CRAWFORD | Divining Rod leads Barbaro's owners back to the Preakness
Roy and Gretchen Jackson, who owned Barbaro, return to the Preakness for the first time since Barbaro's injury in the race nine years ago, with Divining Rod.
Friday, May 15th 2015, 11:46 am EDT by
Friday, May 15th 2015, 2:03 pm EDT
BALTIMORE (WDRB) — Strictly speaking, we never used a “divining rod” when I was growing up. We did our “water witching” with a forked branch.
As my dad taught us, you could hold two ends of the branch in your hands, and the long end out in front of you would begin to point down when you walked over water. For us kids, it was a game. Some take it seriously. Divining rods are L-shaped, but are said by proponents to work much the same way.
That's the memory that quickly comes to mind when talking about Preakness Stakes hopeful Divining Rod, whose sire, Tapit, inspired the name, because when using divining rods sometimes you tap them together.
But that memory quickly gives way to another when you realize that Divining Rod is owned by Roy and Gretchen Jackson, and his presence in the Preakness is likely to dredge up a lot more than just water.
The Jacksons owned Barbaro, who nine years ago today was the next great hope for the Triple Crown, and who nine years ago on Preakness Day pulled up with a fractured back leg. For eight months, doctors at the New Bolton Center at the University of Pennsylvania worked to save Barbaro, repairing the fracture and setting him on his way to recovery before he died of an infection.
The Jacksons are horse people. They own Lael Stables in West Grove, Pa. Their horses train at the Fair Hill Training Center in Maryland. As breeders, they understand the game from start to finish. Some of the closest people to horses, in my experience, are the people who breed them, who are around them from conception to the time they take their first step.
Those kinds of people, it stands to reason, don't get over something like the premature death of a horse easily. But they also see the life cycle of horses. The understand birth and death. They get up in the morning after big victories and go back to work. They get up in the morning after great disappointments and go back to work. Their focus is on the care of horses, the health of mares, the nurturing of foals and yearlings. They enjoy the victories of today's racing thoroughbreds, but they always have an eye on the next generation.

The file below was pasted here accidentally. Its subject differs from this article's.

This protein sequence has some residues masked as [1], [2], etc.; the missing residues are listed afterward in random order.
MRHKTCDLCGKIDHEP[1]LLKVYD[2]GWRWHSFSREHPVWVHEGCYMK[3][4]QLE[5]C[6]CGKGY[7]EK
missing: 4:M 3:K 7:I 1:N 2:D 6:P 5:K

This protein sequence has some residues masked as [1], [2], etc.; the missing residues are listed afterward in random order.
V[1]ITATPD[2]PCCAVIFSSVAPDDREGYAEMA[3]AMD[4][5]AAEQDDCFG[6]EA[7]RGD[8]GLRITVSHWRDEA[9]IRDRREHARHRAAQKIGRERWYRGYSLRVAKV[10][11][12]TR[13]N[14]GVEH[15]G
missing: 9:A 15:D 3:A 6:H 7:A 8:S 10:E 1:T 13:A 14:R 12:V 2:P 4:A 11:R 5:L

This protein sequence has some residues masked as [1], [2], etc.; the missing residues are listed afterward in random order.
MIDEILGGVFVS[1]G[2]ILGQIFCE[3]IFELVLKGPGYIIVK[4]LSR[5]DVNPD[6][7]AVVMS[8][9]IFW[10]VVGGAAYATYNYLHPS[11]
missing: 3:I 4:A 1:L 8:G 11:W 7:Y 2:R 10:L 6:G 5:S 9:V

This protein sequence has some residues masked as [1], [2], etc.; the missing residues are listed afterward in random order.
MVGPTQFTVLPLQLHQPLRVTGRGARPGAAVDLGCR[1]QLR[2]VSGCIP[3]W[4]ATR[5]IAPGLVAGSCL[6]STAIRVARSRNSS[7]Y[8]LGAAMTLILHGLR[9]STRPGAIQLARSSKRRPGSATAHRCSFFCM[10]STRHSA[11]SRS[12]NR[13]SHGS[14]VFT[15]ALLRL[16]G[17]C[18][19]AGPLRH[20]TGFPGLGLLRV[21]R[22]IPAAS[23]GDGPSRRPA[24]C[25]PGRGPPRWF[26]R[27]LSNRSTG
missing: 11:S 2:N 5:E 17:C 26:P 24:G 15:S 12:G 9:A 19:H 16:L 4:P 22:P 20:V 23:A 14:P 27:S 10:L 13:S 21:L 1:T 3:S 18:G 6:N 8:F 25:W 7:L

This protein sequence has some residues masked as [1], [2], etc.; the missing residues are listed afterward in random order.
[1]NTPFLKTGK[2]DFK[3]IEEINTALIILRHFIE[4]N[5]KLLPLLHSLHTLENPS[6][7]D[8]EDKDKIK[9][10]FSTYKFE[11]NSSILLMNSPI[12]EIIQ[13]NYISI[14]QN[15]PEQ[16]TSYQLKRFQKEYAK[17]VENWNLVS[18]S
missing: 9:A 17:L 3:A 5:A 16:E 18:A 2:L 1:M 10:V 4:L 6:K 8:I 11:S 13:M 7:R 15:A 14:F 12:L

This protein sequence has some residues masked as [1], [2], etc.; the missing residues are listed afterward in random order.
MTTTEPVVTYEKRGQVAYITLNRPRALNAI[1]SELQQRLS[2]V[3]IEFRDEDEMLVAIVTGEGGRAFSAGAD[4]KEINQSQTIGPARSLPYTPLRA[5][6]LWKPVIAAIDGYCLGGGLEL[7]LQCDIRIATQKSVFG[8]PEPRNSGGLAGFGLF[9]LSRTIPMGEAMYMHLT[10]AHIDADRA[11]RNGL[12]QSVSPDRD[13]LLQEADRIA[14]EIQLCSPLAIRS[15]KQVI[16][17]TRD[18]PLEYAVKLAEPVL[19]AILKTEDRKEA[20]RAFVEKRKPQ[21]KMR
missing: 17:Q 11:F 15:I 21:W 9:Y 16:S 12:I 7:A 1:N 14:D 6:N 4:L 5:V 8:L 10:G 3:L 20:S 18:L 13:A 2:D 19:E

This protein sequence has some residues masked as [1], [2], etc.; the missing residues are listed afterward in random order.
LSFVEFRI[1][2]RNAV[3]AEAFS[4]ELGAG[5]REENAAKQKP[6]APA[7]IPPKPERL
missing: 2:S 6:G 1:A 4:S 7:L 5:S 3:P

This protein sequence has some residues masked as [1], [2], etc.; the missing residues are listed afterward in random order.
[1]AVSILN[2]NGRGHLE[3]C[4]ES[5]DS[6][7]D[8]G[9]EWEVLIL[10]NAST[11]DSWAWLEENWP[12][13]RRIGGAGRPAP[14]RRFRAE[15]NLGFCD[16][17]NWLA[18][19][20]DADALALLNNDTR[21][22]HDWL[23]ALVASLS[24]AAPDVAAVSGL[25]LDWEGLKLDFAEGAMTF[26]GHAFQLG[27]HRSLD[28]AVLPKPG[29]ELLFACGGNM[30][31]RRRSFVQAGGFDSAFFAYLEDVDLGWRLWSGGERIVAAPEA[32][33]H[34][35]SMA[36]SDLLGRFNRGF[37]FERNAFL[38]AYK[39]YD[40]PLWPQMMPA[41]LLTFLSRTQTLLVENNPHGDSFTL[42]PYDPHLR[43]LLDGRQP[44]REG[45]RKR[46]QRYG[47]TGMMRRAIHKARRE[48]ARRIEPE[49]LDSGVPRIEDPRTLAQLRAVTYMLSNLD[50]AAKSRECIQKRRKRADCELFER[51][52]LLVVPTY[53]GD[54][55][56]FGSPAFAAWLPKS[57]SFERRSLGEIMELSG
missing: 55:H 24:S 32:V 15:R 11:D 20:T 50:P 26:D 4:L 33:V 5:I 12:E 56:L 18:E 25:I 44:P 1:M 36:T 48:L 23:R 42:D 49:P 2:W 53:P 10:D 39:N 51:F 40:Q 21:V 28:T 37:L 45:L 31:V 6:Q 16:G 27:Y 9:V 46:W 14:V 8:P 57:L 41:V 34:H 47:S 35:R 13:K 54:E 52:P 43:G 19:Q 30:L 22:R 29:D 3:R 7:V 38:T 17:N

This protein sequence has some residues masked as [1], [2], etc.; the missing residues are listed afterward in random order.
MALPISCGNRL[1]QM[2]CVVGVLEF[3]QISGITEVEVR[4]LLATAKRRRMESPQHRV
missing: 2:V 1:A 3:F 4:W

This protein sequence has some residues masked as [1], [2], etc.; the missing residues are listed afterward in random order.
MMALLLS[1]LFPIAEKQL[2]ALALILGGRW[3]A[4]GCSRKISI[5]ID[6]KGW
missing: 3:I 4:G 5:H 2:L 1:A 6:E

The Jacksons, even after the national response to Barbaro's injury and death, got up and went back to work. They've saddled eight stakes winners since his death. They've been back to Churchill Downs a handful of times, including when the track dedicated the Barbaro statue that stands in front of the Kentucky Derby Museum entrance.
They've even run horses at Pimlico, the site of Barbaro's tragic injury, 21 of them, according to track officials. They've had entries on Preakness Day, in fact.
But Divining Rod will be their first in the Preakness itself.
If you're looking for something in his entry in the race that marks a kind of closure for them, however, you're looking in the wrong direction.
Divining Rod is in the Preakness because it's the right spot at the right time. Period. The winner of Keeneland's Coolmore Lexington Stakes had amassed enough points to get on the also-eligible list for the Kentucky Derby, but the Jacksons pointed him toward the Preakness all along, thinking that was the better spot.
When he spoke with The Associated Press last week, Jackson said of Barbaro, “It's hard to explain how much interest there is nine years later. There are still a lot of people who loved him and follow the whole thing. . . . You sort of have two choices: you can sit and dwell on it, and that really doesn't accomplish anything. We just chose to move on and go on to new things. We still think about him."
But their hopes, now, rest on Divining Rod, who is the fourth-choice in the Preakness morning line behind the colts who finished 1-2-3 in the Derby. He has been in the money in all five of his career starts.
His trainer, Ardaud Delacour said watching the Derby confirmed that the team had made the right decision to skip it.
“I'm glad I wasn't in there, because that's a tough race, a (big) field,” he said Thursday at Pimlico. “To take on those kind of horses, those are the best 3-year-olds in North America, to me it was better to take them on with the right amount of time between races and in an eight-horse field rather than in a (big) field in the Derby.”
It'll be impossible not to think of Barbaro on Saturday. Coincidentally, the jockey who rode the Preakness winner nine years ago, Javier Castellano on Bernardini, has the mount on Divining Rod.
This particular Divining Rod probably can't help but wind up pointing to a memory that resides deep below the surface. Barbaro probably will flash through Roy and Gretchen Jackson's minds a time or two. That's only human. But their eyes will be firmly on what's ahead.
“We've put all that behind us and can't wait to see what Divining Rod can do," Roy Jackson told the AP. "We hope he'll be competitive, but he deserves to be in the race and given a chance. We hope he has a good trip."
It's a good chance that racing fans everywhere hope he does, too.
Copyright 2015 WDRB News. All Rights Reserved. The Associated Press contributed to this report.